Entering the Cudgegong Valley is a tonic in itself. There’s the sensual beauty of the vine-wrapped hills, fertile valley plains and, of course, the good and gracious town of Mudgee. This place -“ named by the Wiradjuri for moothi or nest -“ seems flawless, crisp as that first glass of local chardonnay with not a trace of over-ripeness or sickly sweetness.
For a weekend or short stay destination, Mudgee is ideal. Its proximity to Sydney (three and a half hours’ drive north-west of the ghetto), the lure of its 28 wineries and an abundance of high-country fresh air draws a steady stream of Sydneysiders throughout the year.
It comes as a surprise then to report that gay men and lesbians are somewhat thin on the ground around Mudgee. During a recent visit, I spied only one clutch of gay men at a cellar-door (lashing out on a crate of red) and a pair of lesbians in a 4WD buying cigarettes at a petrol station. Where are all the poofs and dykes? Busy at the Hunter Valley? Really, I’m here to report, it’s their loss.
Mudgee’s genteel town centre and wide, pristine streets tell of its inhabitants’ continuing wealth and its proud status as Tidy Town Award Winner. A stroll along Church and Market Streets reveals an outstanding collection of neat-as-a-pin heritage buildings. Apart from strolling, I’d recommend the visitor have a picnic under the mighty river gums in riverside Lawson Park followed by a movie at the massive art deco Regent Theatre with its CinemaScope screen (the widest in country NSW).
Outside Mudgee, the wineries are the first port of call, with most local producers clustered within 10k of the town centre. Generally smaller than their Hunter Valley counterparts, they offer a friendlier, more personalised service when it comes to cellar door tasting and sales. At our (obscenely) frequent tasting breaks, Dear One decided that the reds were far superior, but alas, I maintained my fondness for Mudgee whites and bought up big, with quantities of chardonnay, frontignac and semillon (generally around $12 to $18 per single bottle) flooding into our boot.
In the main district under grape north-east of Mudgee, I’d recommend a visit to Red Earth, Elliot Rocke, Lawson’s Hill, Mansfield and Miramar wineries for their choice locations amongst the vines, generous tastings and boutique plonk. Dominating this district is the Mudgee area’s oldest winery, Craigmoor, now part of the Poet’s Corner estate. Established in 1858, Craigmoor was also home to one of Australia’s first chardonnay plantings and now boasts a small museum. A trip to the west of Mudgee is also worthwhile, not only for the beautifully sited Thistle Hill and Burnbrae wineries but also for the sticky delights of the Mudgee Honey Haven on the Gulgong Road.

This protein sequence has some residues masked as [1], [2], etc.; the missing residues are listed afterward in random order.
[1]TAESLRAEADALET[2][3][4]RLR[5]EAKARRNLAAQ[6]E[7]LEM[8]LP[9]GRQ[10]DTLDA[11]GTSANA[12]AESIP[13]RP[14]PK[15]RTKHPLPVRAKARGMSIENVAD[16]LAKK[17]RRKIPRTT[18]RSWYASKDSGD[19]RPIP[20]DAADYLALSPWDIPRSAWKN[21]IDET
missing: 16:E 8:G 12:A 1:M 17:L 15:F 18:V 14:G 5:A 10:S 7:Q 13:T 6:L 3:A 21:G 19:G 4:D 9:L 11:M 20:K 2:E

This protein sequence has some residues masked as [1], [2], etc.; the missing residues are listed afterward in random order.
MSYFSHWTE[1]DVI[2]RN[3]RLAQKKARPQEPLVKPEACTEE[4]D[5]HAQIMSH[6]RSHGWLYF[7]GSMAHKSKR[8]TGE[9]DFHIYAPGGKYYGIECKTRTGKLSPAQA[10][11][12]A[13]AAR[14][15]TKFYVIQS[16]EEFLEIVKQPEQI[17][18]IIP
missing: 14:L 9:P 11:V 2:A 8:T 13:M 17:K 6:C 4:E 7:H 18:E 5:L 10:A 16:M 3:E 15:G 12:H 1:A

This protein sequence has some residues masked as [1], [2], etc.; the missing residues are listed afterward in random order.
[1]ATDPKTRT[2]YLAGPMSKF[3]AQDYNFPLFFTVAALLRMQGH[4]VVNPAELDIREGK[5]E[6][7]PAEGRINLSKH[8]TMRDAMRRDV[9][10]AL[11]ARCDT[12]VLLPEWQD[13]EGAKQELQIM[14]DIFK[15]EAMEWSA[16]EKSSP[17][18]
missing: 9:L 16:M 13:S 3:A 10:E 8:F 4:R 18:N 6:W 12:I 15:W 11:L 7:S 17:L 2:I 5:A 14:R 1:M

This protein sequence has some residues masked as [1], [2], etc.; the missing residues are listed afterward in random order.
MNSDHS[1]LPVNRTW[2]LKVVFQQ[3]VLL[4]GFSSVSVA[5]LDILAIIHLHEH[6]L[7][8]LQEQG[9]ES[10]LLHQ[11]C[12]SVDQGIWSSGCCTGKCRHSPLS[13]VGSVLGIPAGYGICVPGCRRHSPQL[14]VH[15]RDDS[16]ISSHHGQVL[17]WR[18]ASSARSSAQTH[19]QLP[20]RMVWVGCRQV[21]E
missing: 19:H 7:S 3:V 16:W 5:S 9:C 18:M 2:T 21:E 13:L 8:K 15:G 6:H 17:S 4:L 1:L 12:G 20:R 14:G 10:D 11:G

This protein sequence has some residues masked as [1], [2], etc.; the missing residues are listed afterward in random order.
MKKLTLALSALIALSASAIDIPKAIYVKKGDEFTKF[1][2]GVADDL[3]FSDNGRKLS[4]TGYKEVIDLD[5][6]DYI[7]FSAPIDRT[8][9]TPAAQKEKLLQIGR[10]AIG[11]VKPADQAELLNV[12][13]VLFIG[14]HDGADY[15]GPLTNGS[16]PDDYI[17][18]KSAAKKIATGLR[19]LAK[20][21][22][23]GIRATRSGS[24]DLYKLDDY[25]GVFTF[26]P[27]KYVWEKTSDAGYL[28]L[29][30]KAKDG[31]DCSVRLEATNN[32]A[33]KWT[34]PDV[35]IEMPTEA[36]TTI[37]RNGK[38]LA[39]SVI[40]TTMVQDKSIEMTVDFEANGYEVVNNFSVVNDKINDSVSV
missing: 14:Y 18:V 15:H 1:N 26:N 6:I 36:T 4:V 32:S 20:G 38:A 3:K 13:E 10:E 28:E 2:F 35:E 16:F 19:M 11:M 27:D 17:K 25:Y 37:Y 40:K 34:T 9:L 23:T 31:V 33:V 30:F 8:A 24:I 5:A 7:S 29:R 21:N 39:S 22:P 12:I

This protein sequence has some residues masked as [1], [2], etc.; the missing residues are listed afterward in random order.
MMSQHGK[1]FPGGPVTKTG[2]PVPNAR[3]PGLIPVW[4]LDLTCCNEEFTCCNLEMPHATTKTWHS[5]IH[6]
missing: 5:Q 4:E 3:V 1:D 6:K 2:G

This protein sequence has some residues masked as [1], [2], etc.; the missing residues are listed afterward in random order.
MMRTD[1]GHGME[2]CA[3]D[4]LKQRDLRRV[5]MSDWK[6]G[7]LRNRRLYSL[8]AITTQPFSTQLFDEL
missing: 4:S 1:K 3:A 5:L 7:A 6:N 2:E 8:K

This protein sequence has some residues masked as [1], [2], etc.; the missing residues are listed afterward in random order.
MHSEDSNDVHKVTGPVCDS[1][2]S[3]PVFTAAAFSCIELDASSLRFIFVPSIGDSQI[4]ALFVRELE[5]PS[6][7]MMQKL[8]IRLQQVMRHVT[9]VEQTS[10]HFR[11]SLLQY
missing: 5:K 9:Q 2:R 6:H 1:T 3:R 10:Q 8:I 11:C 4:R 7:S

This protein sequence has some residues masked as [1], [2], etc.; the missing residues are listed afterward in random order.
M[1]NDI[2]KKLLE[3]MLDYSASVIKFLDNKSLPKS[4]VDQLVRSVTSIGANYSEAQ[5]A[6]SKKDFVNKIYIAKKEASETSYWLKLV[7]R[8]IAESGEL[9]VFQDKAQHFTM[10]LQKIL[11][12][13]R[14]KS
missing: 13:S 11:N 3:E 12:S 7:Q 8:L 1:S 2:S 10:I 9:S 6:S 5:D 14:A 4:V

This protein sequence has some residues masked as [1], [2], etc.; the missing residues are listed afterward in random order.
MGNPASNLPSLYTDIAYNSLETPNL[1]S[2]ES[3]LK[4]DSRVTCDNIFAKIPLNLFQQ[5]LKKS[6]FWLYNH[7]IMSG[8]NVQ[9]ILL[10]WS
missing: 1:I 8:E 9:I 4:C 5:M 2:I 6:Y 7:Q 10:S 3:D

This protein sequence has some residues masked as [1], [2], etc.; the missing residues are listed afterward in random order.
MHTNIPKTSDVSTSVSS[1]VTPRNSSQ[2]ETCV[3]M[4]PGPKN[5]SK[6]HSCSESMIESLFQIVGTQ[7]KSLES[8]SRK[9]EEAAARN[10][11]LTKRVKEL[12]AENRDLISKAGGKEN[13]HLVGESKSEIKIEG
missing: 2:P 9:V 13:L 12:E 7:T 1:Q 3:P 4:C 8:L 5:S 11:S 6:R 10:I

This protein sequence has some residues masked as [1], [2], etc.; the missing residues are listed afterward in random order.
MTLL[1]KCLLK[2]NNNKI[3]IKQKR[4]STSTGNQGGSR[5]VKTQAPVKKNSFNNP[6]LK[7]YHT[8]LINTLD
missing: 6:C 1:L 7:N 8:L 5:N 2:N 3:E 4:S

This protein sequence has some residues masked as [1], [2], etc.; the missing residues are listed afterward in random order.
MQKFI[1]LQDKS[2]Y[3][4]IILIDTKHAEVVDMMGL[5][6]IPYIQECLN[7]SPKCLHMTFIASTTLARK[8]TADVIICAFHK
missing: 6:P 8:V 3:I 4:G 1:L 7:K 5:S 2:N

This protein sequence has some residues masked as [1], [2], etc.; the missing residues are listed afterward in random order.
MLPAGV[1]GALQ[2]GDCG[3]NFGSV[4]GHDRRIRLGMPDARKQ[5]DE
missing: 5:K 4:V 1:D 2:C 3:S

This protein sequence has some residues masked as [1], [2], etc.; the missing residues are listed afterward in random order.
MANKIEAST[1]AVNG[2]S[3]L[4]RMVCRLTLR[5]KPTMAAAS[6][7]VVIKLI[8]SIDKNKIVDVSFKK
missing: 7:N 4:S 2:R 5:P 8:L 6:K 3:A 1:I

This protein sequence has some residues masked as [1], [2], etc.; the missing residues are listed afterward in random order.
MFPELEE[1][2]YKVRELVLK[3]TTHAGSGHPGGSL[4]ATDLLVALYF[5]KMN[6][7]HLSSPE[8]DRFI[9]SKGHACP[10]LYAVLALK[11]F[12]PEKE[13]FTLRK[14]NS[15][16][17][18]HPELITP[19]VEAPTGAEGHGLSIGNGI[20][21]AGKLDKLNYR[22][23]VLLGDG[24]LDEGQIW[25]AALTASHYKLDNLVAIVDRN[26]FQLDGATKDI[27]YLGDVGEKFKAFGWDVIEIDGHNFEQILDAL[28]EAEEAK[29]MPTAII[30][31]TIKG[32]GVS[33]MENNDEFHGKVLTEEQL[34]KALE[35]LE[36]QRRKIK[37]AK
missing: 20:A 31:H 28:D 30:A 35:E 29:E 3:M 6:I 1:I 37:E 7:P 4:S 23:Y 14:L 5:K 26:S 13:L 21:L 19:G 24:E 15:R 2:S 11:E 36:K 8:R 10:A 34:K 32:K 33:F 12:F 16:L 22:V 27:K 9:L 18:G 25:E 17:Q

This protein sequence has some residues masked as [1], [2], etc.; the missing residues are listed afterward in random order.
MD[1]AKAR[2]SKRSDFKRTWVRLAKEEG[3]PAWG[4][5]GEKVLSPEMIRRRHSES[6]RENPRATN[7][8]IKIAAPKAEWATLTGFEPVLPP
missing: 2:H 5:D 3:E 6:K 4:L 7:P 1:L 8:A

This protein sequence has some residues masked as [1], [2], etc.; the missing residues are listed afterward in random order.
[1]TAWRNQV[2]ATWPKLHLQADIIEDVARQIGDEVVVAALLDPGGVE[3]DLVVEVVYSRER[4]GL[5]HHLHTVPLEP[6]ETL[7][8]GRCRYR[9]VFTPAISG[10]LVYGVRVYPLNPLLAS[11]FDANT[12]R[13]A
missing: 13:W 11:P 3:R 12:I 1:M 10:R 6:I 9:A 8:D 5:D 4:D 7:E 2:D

For those teetotallers among us, an alternative to a winery visit is a trip to the old gold-mining centres of Hill End and Gulgong. In the early 1870s, Hill End was the largest inland town in Australia before being largely abandoned when the gold ran out. It’s an easy, though dusty, day-trip on partially unsealed roads 70k from Mudgee. Twenty minutes’ drive north of Mudgee is Gulgong, remarkable for its almost intact main street of gold-era structures. Prominent among these is The Prince of Wales Opera House where Nellie Melba was paid for her services with gold nuggets.
Mudgee is slowly developing into a foodie town, but don’t come here expecting the latest in Thai noodles. Apart from your standard Chinese and Indian, your best bet could be pub grub -“ the Lawson Park Hotel has an extremely popular and reasonably priced grill and carvery. For people-watching, the recently opened Butcher Shop Caf?n Church Street is a grand spot. Recently, a number of eating ventures have opened up in the wineries themselves -“ including the Craigmoor restaurant at the Poet’s Corner estate -“ contributing to an ever more diversified restaurant culture in the area.
For accommodation, the Mudgee district offers a selection of atmospheric B & Bs, hotels and motels. For a luxurious B & B break, try Bellevue Park (6372 7698), set in six acres of gardens just outside town, or Beragoo Homestead (6373 3414) in the hills 19k from Mudgee. For a true wake-up in the vineyards experience, book a weekend at the self-contained cottage at Thistle Hill winery (6373 3546). In town, you can hire your own cute heritage house at Primo (6372 6990) or, for good value, stay at the Central Motel (6372 2268).
The Mudgee Tourist Office can help with accommodation and other enquiries on 1800 816 304 (freecall) or email firstname.lastname@example.org. Check out the website at http://mudgee. nsw.gov.au.
Dominic O’Grady is a director of Gay Travel Guides P/L, publisher of the Gay Australia Guide and Qbeds.com.